2nd and 4th Monday
Feeding hungry people seems like such a natural thing for a church to do. Hungry people come to church to be fed spiritually. Hungry people should be able to come to church to be fed physically too. That’s why St. Augustine’s has a Neighborhood Food Pantry!
We know that there are too many in our community who simply don’t have enough food. We also know that it's often those with low-paying jobs, who don’t qualify for emergency assistance, and struggle to feed their families and pay their bills. This food pantry was created for them.
Here's how it works
We don't require registration, proof of need, or proof of income: no questions asked. If someone comes, they must be hungry.
choose your food
Our shelves are open and anyone is welcome to come and choose for themselves the food they want. We don't pre-bag and hand out our food.
It's your choice.
take your food home
After you choose what you want, you're free to go home. For those who need help carrying their bags to their vehicle, we are happy to help you!
choice is important
We want our neighbors to have the dignity of shopping for themselves. Freedom of choice also means we give away food more wisely and without waste. If one of our neighbors just doesn’t like canned beets, we don’t hand them canned beets- it's that simple. Someone else will like them and will take them if they want to. Our selection of food also varies, and is different from week to week.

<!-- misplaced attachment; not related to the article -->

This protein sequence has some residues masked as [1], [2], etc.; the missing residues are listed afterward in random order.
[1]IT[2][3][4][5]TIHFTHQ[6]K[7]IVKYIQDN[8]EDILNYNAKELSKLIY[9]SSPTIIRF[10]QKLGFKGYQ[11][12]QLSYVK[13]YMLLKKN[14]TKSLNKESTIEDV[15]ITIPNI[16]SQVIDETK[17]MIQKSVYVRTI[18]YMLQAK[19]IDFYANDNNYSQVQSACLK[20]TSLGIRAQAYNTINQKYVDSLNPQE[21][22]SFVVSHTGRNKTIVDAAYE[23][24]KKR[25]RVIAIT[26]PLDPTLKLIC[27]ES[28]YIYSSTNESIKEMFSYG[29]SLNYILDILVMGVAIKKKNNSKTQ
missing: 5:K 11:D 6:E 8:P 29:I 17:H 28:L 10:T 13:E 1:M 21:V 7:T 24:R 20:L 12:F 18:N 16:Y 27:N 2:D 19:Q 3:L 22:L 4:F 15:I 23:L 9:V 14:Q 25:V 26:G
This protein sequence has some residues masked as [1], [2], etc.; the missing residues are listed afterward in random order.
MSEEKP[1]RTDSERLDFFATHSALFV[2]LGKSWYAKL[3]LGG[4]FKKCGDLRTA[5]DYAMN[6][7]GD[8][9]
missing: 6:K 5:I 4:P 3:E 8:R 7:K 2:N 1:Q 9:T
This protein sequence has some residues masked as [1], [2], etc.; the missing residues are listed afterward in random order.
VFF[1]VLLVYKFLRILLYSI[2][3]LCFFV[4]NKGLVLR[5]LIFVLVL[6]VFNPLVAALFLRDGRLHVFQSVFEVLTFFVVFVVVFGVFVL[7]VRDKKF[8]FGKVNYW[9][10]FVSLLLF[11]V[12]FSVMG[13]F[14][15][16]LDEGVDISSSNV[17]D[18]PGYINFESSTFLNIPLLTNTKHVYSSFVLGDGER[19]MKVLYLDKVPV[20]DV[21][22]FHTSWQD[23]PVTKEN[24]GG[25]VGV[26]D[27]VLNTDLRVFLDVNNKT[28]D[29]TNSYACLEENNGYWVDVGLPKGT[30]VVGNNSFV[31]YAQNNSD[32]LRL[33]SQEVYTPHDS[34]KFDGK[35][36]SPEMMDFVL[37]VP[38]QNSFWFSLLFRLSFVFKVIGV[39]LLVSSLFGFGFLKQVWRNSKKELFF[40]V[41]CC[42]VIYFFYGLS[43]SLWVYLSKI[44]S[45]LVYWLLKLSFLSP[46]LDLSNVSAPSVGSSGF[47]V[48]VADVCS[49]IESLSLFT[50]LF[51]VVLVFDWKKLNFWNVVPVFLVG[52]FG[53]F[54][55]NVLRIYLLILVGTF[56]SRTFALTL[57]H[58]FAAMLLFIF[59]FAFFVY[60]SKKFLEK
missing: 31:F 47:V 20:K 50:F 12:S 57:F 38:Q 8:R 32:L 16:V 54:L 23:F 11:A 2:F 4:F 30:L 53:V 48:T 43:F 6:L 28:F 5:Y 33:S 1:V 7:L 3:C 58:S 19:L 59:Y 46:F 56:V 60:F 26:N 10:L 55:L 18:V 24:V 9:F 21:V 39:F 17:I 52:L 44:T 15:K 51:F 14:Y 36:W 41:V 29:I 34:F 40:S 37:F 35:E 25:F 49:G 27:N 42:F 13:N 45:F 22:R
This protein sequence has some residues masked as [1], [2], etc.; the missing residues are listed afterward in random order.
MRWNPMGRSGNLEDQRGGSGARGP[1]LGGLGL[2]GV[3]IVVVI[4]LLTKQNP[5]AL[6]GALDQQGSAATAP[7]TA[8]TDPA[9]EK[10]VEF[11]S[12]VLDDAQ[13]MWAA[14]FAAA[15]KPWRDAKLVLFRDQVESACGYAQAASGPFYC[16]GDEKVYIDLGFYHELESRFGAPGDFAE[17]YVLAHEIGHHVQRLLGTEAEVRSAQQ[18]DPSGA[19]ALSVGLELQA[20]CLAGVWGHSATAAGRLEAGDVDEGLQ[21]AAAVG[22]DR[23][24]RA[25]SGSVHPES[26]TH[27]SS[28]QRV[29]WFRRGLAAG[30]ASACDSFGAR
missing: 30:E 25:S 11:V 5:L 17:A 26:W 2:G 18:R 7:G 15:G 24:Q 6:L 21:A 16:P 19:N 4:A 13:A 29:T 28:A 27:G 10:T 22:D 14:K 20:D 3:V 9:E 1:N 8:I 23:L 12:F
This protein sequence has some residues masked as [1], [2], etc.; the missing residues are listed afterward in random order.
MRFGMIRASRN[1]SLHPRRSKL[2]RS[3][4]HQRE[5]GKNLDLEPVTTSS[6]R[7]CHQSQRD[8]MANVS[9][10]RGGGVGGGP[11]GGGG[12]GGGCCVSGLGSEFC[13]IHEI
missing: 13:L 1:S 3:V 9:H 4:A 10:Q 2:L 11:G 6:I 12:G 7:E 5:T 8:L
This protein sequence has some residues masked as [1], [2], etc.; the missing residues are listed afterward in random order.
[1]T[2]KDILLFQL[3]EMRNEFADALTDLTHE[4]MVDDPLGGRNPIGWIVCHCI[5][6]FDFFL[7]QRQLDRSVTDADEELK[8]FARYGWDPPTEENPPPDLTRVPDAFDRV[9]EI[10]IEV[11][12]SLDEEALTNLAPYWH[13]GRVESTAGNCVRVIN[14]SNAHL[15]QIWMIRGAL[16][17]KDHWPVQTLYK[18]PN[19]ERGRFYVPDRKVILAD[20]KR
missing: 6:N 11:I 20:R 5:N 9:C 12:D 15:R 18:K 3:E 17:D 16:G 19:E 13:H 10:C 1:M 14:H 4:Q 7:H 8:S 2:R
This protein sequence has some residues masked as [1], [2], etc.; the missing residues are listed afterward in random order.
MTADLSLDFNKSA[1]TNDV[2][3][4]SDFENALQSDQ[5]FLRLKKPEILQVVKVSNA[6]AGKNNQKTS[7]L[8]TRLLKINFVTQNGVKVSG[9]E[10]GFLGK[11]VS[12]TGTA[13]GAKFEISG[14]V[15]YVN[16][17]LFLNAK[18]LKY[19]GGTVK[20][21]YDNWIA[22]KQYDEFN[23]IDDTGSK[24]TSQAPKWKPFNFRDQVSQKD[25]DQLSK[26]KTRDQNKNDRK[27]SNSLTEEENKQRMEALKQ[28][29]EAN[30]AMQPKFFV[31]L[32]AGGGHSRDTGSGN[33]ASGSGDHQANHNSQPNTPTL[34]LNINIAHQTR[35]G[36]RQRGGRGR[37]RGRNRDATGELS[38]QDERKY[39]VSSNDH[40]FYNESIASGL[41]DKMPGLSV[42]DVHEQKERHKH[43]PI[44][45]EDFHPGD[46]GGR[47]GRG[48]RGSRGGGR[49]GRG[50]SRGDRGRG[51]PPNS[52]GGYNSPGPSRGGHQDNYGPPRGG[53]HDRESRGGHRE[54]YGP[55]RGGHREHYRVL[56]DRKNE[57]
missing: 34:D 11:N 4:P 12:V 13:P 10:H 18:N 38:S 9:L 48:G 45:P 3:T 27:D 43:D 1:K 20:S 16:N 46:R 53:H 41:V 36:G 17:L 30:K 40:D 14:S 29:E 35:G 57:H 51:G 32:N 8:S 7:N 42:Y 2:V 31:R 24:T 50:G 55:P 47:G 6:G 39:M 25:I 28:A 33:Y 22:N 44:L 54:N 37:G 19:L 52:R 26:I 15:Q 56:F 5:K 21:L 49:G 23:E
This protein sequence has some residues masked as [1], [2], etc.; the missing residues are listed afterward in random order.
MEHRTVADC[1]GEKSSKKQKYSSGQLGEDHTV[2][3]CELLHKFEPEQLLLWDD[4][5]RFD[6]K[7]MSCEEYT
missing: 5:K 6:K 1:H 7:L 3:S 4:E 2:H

Where does the food come from?
Supporting our neighbors
We buy our food from two sources: Second Harvest Gleaners, and Feeding America Food Bank.
Second Harvest Gleaners is a distributor of surplus food. We order from their stock every week, knowing that their stock changes every week. This allows our neighbors to select our items at no cost and use their grocery money for other things at the store.
The food we buy from Feeding America Food Bank is purchased for a maximum of 16 cents per pound. Those are huge savings over grocery store prices. A box of cereal costs us 15 cents instead of 3 or 4 dollars. A jar of peanut butter might be a quarter instead of 2 dollars. We fund our pantry from our church budget, but we gladly accept direct monetary contributions to our account with Gleaners. Direct monetary contributions to Gleaners also come with generous tax benefits for those who choose to donate. Please contact the parish office to find out more.
Does our Neighborhood Food Pantry make a difference? Absolutely! Many of our neighbors come every time we’re open, while others come once in a while as they need the help. A few come only once.
We remember when once, a troubled looking woman came through our door. She was driving by with her husband and five kids when she saw our “pantry open” sign. She asked what she needed to do to qualify to use our pantry. One of our parishioners looked at her, smiled, and said, “You don’t need to do anything. Here’s a couple empty bags. Take what you need.” You could see a huge weight was lifted from her shoulders, and she and her husband chose what they needed and went on their way. We haven’t seen them since, but we know that we could be a blessing to that family that day.